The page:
By now we’ve all heard of the keto diet, and maybe even have tried it ourselves or know someone that has. The results are a mixed bag: you LOVE it, or you LOATHE it. In either case, you spend a large amount of time either supporting or protesting it.
So what gives? Why are some celebrities touting the amazing benefits, and others like Jillian Michaels, suggesting to steer clear? I’m here to give you details on why it may not work for everyone and how to know if it can be right for you before you start.
The History of the Keto Diet
Keto may seem like a hot new trend happening for weight loss, but it has been used since the 1920’s to control seizures in epilepsy patients and has proved to be extremely successful, especially in children. In short, when you are not providing your body with fast burning carbohydrates (which are converted to glucose) for energy, the body learns to access both dietary and stored body fat, instead, for energy – which is especially supportive to your brain.
The keto diet focuses on lowering carbohydrates to 30g or less net carbs per day (it’s different for everyone) so that your liver creates ketones from fat that can be used by your body as a source of energy. This also means that you need to balance out the lack of carbs with higher fat and moderate amounts of protein to fuel the body. Not to fear, fat is back in and not proven to be the health risk it once was, in fact it’s an essential part of a healthy diet.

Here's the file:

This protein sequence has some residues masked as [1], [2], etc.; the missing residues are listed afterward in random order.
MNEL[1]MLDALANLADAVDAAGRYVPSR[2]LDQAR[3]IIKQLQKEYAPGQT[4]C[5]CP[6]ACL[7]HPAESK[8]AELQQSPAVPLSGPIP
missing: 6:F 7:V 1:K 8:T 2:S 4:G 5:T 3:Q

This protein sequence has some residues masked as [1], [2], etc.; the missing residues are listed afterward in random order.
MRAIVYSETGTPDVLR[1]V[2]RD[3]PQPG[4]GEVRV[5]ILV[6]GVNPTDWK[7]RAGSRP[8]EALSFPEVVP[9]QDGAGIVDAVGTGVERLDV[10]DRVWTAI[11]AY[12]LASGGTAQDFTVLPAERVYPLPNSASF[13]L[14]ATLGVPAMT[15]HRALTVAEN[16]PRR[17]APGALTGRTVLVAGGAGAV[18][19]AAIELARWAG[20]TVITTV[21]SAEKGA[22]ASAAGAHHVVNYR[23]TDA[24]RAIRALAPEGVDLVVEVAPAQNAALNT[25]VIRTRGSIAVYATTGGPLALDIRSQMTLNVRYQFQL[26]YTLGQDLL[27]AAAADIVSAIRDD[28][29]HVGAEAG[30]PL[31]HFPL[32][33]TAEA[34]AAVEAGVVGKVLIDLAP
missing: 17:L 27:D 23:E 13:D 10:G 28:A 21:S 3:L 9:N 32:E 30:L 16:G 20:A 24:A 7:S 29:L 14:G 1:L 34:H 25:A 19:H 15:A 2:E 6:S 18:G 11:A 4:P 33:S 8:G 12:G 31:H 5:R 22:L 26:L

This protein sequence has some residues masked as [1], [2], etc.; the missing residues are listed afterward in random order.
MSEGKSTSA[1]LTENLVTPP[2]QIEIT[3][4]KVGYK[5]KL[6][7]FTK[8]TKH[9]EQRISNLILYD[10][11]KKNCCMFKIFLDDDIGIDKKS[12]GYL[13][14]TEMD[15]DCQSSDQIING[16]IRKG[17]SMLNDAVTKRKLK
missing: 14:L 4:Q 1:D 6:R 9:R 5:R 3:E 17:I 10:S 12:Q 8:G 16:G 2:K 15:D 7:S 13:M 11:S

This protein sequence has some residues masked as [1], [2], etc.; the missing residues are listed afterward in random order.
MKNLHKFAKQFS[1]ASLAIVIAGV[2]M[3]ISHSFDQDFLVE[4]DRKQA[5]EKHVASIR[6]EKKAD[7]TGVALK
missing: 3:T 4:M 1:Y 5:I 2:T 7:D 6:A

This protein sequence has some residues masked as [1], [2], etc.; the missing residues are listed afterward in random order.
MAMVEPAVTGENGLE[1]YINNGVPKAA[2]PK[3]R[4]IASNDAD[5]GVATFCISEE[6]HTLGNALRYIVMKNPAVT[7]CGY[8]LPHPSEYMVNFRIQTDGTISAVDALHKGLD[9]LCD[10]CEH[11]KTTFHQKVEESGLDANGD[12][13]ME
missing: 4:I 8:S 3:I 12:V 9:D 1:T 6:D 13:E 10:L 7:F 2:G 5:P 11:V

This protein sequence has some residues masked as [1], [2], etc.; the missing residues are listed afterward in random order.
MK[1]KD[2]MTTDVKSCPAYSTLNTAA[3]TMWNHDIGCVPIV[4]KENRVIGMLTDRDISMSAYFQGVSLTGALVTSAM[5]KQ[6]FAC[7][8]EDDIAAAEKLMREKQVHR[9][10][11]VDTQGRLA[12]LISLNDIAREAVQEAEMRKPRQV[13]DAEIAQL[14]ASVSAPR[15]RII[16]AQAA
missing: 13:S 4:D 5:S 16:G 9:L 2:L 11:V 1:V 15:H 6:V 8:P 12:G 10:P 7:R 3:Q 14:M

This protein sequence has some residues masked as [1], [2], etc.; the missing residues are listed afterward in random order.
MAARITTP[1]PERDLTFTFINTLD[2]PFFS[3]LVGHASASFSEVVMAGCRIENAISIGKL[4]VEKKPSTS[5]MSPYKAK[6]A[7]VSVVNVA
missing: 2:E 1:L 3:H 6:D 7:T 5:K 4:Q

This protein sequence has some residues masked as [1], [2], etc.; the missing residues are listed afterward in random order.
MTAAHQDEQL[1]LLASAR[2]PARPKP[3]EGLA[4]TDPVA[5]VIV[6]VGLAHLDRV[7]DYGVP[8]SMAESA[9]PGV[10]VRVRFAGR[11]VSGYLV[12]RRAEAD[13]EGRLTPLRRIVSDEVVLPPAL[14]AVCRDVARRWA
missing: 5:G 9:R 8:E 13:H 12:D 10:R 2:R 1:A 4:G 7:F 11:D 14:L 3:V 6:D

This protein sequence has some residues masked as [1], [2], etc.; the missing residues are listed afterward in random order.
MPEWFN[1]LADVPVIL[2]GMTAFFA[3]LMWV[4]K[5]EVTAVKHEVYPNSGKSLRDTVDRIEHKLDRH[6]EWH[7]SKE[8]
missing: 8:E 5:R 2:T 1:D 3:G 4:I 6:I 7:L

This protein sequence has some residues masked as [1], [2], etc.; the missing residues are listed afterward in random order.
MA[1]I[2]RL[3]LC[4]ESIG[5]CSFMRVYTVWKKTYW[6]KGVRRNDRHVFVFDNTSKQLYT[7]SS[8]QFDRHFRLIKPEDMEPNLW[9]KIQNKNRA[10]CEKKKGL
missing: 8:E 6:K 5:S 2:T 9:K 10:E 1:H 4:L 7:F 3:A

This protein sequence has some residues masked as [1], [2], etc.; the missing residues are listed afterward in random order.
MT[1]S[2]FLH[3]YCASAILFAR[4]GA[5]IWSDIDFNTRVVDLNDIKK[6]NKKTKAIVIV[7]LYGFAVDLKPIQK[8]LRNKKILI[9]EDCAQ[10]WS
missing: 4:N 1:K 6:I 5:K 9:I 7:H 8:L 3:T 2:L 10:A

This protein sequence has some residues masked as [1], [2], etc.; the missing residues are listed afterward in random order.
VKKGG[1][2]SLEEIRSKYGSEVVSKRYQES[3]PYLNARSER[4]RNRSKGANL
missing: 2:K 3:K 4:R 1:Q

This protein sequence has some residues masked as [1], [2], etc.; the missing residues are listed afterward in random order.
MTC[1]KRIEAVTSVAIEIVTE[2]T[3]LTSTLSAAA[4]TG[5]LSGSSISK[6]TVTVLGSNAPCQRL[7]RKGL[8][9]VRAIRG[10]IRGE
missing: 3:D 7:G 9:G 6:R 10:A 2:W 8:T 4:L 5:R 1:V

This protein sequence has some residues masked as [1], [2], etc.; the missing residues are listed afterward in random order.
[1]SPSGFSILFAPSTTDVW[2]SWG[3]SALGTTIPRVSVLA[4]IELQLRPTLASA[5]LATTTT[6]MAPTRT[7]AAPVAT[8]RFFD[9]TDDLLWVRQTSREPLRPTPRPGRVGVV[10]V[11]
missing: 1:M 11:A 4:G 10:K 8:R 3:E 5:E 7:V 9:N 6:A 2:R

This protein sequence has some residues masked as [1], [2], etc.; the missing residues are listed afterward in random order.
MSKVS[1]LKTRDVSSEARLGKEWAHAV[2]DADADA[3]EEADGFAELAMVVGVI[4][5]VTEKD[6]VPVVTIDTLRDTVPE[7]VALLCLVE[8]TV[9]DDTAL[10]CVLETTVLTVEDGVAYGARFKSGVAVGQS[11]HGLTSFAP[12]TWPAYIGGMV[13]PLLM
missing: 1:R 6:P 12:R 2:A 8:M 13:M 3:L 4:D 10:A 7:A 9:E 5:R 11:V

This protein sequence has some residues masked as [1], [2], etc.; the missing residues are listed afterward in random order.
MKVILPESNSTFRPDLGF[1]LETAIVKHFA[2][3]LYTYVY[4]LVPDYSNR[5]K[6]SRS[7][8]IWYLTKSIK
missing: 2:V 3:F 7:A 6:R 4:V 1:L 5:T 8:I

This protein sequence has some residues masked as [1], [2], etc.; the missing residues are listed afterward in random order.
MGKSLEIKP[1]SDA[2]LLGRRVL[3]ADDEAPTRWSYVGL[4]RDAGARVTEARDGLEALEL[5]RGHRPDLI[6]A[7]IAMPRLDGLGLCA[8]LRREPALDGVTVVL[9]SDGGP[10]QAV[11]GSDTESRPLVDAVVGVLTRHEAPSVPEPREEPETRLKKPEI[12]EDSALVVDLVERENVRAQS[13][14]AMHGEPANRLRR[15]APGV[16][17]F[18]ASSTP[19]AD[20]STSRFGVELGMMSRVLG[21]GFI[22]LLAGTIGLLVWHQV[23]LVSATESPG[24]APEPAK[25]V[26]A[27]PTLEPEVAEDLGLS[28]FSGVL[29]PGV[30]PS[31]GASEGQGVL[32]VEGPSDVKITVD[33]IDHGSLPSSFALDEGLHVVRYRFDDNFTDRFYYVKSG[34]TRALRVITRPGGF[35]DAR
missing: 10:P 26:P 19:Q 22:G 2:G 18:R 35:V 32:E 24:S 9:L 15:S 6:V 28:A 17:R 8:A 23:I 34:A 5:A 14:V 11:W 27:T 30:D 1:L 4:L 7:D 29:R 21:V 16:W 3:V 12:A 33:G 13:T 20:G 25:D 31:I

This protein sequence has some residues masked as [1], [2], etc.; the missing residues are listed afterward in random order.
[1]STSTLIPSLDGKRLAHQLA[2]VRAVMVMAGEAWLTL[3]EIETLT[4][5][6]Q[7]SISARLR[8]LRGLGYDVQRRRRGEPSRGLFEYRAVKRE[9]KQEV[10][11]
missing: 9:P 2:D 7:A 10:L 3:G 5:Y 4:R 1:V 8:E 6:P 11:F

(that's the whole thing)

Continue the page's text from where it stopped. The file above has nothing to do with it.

Five Myths About the Keto Diet:
1. Fat makes you fat and causes heart disease
Any nutrient that you’re eating can cause you to gain weight if you are over-eating it. A high-fat diet is more satiating and actually helps you to avoid over-eating, in comparison to a low fat high carb diet. Our bodies are efficient machines and break down fat just like anything else we eat. Fat was vilified decades ago because of research that was done on man-made trans fats, which are the most unhealthy type of fat. Saturated fat was lumped in with these even though they are completely different and research has proven that there is no evidence connecting the consumption of saturated fat (comes from animals, meat, coconut oil, etc) and heart disease. More research is showing that it’s our overconsumption of refined carbohydrates and excess sugar that contributes to heart disease as well as unhealthy cholesterol levels.
2. Keto eliminates carbs and other essential food groups
Jillian’s argument is that keto eliminates essential food groups: carbohydrates, fruit, whole grains and legumes that have vital nutrients. First off, you don’t eliminate carbs entirely, you lessen them to around 30g net carbs a day. Second, there is nothing in fruit, whole grains and legumes that you can’t get from a diet of varied types of non starchy vegetables, some starchy vegetables, low carb fruit, healthy fats and animal protein.
3. All you eat is meat, fat bombs, butter coffee, and cheese
This is the biggest issue that I see with the keto diet. People think that all you eat is tons of meat and fat. While that is quite essential to the keto diet, you must fill your plate with lots of non-starchy vegetables, leafy greens and high fiber vegetables. Without those, you are missing out on a lot of essential vitamins and minerals. Vegetables should make up every meal with at least 1-2 cups at each. It is also a common misconception that you can’t do keto without eating a ton of dairy. It is entirely possible to do it without dairy and loads of cheese. There are plenty of other healthy fat sources: nuts, seeds, avocado fruit and oils, olives, coconut products, nut butters, etc.
4. It can’t be sustained long term